This morning as I was feeding Ellie her breakfast I noticed a little tooth poking out of her gums. I’ve been waiting a while for this tooth. I suspected teething many months ago, around 6 months when Mya got her first tooth, but our doctor nodded and disagreed, explaining that generally kids with Down Syndrome get teeth closer to their first birthday. And as Ellie’s need to bite everything and the amount of drool on her shirts increased, I again suspected teeth. But just as I had resolved that the teeth will arrive when they’re ready, that teething symptoms may just be baby symptoms, I noticed a tooth, less than two weeks prior to her first birthday. I don’t know how quickly others will arrive but I’m sort of excited for a toothy grin.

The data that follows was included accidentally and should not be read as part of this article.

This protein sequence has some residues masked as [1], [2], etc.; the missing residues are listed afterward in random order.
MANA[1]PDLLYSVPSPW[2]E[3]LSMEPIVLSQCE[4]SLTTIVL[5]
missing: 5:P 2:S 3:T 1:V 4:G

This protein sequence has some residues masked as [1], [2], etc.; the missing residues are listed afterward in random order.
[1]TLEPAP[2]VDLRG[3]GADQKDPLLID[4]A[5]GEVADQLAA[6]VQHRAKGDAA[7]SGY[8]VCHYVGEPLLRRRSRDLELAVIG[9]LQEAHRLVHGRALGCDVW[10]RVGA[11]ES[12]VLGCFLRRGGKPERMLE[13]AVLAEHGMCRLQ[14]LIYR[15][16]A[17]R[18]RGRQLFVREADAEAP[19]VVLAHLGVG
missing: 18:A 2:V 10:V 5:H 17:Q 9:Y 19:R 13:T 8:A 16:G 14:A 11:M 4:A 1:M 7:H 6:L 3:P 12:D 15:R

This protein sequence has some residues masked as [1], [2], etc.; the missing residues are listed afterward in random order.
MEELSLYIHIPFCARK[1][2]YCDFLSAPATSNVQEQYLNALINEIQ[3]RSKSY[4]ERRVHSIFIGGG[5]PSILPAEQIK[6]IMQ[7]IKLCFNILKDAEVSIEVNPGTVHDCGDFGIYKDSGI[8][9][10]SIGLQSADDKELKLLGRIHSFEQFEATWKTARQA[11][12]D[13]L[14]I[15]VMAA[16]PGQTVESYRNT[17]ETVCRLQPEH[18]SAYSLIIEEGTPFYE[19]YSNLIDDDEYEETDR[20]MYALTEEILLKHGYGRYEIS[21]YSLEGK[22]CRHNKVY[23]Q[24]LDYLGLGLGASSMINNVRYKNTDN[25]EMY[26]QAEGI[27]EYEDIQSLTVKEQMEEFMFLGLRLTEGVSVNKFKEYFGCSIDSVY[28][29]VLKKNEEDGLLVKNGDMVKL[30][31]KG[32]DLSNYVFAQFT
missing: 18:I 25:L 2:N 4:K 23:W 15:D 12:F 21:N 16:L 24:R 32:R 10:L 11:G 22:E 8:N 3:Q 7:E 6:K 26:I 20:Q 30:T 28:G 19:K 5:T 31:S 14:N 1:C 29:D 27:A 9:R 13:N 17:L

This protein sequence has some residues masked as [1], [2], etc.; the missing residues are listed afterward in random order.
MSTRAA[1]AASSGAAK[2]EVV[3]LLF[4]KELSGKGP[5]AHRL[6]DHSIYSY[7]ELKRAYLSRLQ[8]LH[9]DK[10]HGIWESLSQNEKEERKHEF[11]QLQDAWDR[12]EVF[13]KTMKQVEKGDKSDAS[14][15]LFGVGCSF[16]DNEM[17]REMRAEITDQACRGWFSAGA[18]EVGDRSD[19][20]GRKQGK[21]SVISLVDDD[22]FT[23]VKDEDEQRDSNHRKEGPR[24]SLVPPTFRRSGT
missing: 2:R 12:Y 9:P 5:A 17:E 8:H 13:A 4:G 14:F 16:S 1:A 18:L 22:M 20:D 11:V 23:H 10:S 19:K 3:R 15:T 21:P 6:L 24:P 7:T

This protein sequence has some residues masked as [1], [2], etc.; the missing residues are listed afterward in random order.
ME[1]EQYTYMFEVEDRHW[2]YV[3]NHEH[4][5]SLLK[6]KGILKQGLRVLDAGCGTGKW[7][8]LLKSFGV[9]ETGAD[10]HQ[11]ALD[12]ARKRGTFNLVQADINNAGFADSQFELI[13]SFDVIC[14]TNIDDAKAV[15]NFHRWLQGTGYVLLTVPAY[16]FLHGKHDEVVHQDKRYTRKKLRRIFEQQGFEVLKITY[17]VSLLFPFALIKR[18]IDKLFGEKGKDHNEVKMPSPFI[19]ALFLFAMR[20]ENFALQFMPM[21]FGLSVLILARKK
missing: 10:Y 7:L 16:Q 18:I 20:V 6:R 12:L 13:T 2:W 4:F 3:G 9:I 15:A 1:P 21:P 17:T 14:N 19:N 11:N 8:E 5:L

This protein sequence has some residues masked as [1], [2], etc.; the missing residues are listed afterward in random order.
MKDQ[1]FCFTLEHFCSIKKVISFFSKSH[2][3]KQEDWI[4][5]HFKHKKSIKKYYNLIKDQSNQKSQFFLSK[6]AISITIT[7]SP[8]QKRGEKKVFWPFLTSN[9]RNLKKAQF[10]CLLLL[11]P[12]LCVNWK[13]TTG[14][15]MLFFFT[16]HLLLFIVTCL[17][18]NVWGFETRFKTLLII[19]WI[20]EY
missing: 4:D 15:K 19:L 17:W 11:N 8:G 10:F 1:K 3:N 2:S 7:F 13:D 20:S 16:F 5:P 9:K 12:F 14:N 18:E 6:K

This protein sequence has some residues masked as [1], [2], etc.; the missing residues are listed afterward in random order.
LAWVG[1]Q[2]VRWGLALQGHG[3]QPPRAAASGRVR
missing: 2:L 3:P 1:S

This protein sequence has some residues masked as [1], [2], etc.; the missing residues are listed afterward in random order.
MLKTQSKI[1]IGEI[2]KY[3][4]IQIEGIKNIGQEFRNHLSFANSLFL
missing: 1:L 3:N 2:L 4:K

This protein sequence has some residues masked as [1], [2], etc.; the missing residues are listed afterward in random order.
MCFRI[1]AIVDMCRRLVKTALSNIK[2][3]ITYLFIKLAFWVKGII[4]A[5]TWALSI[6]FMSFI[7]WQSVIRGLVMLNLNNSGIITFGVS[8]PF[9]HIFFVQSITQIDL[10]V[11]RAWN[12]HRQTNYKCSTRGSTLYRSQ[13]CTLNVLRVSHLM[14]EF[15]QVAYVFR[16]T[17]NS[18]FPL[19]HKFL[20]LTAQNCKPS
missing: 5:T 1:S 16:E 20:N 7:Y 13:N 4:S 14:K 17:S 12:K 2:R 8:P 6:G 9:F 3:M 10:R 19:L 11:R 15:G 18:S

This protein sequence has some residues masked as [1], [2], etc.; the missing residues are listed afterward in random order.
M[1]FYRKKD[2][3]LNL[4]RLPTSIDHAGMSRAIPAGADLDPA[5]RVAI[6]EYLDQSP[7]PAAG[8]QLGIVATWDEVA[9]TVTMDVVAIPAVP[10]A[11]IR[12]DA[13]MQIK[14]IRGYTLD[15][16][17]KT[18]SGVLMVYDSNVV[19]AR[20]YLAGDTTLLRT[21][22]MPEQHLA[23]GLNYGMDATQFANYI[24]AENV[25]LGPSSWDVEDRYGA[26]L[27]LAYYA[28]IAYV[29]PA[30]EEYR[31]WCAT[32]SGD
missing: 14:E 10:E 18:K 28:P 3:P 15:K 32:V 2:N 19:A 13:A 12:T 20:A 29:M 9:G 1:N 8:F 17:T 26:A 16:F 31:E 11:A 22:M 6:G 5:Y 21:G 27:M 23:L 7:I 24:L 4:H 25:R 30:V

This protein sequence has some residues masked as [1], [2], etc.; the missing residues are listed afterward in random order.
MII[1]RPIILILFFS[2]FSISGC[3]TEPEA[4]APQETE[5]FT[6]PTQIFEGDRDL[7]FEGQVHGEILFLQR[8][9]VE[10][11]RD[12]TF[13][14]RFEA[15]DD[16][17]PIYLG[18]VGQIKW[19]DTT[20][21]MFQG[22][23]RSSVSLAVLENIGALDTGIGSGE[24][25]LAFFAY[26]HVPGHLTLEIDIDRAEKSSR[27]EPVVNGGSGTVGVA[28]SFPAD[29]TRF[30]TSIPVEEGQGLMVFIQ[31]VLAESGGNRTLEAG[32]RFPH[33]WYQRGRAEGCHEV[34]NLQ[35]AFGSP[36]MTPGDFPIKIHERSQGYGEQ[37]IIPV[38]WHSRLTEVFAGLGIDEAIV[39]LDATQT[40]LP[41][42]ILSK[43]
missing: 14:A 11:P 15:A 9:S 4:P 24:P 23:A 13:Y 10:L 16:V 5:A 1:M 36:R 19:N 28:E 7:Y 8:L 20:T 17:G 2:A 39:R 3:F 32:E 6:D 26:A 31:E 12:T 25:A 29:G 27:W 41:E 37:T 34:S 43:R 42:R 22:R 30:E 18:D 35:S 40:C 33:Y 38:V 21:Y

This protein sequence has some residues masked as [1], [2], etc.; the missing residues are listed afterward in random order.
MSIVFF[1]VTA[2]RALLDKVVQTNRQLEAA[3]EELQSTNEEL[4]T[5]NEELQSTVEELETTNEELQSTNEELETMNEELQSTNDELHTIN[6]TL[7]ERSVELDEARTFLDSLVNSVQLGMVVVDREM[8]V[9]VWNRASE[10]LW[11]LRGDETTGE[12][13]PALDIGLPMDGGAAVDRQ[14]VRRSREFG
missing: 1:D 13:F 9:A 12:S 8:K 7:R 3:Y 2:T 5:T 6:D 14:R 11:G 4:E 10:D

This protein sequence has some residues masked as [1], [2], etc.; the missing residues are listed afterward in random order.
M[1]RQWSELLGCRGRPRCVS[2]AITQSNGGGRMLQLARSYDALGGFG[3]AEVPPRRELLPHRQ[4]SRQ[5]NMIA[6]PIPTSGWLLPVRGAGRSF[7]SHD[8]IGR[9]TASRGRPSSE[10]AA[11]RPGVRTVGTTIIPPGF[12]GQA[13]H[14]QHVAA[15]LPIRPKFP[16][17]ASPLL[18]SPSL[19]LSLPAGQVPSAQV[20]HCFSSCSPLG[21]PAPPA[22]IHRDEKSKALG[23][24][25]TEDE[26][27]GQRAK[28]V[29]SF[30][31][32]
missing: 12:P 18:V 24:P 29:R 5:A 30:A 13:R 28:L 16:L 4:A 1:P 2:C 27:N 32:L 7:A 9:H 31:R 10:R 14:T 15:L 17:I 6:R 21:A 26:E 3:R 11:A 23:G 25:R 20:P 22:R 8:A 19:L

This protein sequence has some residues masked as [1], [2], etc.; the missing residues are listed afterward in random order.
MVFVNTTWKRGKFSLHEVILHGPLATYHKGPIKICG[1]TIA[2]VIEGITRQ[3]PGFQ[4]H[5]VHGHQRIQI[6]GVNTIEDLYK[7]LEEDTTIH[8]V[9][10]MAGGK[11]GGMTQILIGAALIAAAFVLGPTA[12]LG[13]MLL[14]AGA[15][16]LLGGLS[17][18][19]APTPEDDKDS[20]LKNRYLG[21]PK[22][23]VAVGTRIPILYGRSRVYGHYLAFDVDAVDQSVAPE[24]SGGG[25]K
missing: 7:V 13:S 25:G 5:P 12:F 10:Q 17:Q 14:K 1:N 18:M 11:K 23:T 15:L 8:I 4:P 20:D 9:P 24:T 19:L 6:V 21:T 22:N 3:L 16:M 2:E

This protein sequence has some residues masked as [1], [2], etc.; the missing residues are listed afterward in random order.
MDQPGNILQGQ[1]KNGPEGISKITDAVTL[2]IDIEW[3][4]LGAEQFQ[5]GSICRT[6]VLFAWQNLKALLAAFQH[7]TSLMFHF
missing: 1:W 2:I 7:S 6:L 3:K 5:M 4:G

It’s an interesting journey learning the pieces of life through Ellie. How is it that because Ellie has an extra chromosome she gets teeth later than typical kids? It makes me look differently at the human body, more like pieces of a puzzle, all fitting together. How these pieces fit together can make slight alterations to who we are. It makes me look at how we do things, taking apart the smallest task like picking up a wooden block and banging it against the wall. How the fingers need to meet together at the perfect distance apart to grasp the block, the strength needed to hold the block in that exact finger placement, lifting your arm while still grasping, seeing the wall and moving the block towards the wall with enough power to make a noise yet gentle enough to allow the block to stay within your fingers. The puzzle of life and our bodies has been magnified these days. Seeing how a tiny alteration has affected Ellie makes me see how inaccurate the word normal truly is. The pieces of our bodies and minds are all unique. A tooth arrives when your specific body dictates, a block falls to the ground when your fingers let go. I’m so thankful for the infinite ways a puzzle can fit together, making the journey to the end result much more beautiful.